Farmers, being in food production, are essential workers. However, the driving restrictions are pretty tough on them there. Not only are they not supposed to drive more than 5 kilometers from home, but there are also not meant to be more than two people in a vehicle.
Many farmers do not have their acreage all in one continuous area, but several plots of acres. Not being able to drive far often subjects them to tussles with the police and their checkpoints. Jobs on the land often require a few people to manage. So, you can’t go anywhere and you can’t bring help.
My brother-in-law was stopped with my nieces and given a warning that he would be fined the next time the police saw the three of them in the truck. Days later, there was a “next” time.
They saw the checkpoint first though. My niece was ejected from the truck. She jogged past the police in her Wellies telling them that she was out for a run. I never saw anyone run in Wellingtons, and I am pretty sure that the police hadn’t either, but what could they do!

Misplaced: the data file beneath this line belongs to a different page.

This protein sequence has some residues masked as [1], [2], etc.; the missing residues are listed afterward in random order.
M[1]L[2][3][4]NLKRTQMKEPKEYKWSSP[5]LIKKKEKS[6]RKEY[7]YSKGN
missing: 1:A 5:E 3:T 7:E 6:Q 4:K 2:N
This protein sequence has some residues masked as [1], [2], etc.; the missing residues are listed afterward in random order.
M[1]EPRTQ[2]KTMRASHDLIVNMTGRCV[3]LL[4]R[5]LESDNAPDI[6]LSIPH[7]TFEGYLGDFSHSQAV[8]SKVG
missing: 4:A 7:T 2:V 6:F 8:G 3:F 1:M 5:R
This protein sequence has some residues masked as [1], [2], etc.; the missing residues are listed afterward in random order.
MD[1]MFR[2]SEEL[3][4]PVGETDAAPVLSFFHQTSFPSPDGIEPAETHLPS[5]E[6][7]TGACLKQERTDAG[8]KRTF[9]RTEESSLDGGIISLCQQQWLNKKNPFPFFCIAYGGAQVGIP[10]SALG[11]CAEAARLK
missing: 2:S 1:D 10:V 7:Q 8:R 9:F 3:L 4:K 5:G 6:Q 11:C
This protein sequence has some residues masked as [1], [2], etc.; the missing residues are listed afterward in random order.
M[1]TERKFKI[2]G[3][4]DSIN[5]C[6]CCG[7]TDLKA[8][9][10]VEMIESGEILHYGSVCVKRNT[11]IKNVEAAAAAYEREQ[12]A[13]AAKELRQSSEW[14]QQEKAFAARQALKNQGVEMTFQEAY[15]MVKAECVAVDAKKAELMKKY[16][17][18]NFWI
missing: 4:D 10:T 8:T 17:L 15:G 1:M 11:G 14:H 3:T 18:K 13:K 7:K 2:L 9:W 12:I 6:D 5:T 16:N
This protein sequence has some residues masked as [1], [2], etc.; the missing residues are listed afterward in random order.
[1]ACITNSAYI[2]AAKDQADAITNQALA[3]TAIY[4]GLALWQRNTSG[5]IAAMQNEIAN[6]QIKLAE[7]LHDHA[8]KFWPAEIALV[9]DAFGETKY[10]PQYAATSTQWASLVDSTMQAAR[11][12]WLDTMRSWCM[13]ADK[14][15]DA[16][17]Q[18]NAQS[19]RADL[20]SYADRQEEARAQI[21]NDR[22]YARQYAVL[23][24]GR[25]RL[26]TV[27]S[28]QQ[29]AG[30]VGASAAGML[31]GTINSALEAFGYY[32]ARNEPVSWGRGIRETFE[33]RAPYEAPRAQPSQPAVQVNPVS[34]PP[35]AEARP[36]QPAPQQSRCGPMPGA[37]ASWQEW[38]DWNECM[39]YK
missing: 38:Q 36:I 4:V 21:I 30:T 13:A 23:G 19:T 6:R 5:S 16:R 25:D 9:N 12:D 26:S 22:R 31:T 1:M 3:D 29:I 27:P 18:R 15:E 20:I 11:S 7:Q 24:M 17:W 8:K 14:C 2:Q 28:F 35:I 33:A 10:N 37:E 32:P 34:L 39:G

There have been some scares too. A dear friend who just had a son, was very ill early on in the pandemic. He recovered thankfully. He was met with so much gratitude afterwards.
It made me think about a cartoon I saw that compared us with the Greatest Generation. It contrasted our current coping skills with how they coped with the Great Depression and World War II.
It showed things like Victory gardens and war stamps, all kinds of ways that people helped out. They looked to contribute instead of take.
Where Are the Heroes?
I am not so sure that we are going to look very heroic to future generations. When confronted with this criticism, people say, “Times were different then”.
I think that the times were different because the people were different. We are collectively, what define our time. We can define this a better time.
*Lisa O’Rourke is an educator from Akron. She has a BA in English and a Master’s in Reading/Elementary Education. Lisa is a student of everything Irish, primarily Gaeilge. She runs a Gaeilge study group at the AOH/Mark Heffernan Division. She is married to Dónal and has two sons, Danny and Liam. Lisa enjoys art, reading, music, and travel. She likes spending time with her dog, cats and fish. Lisa can be contacted at firstname.lastname@example.org.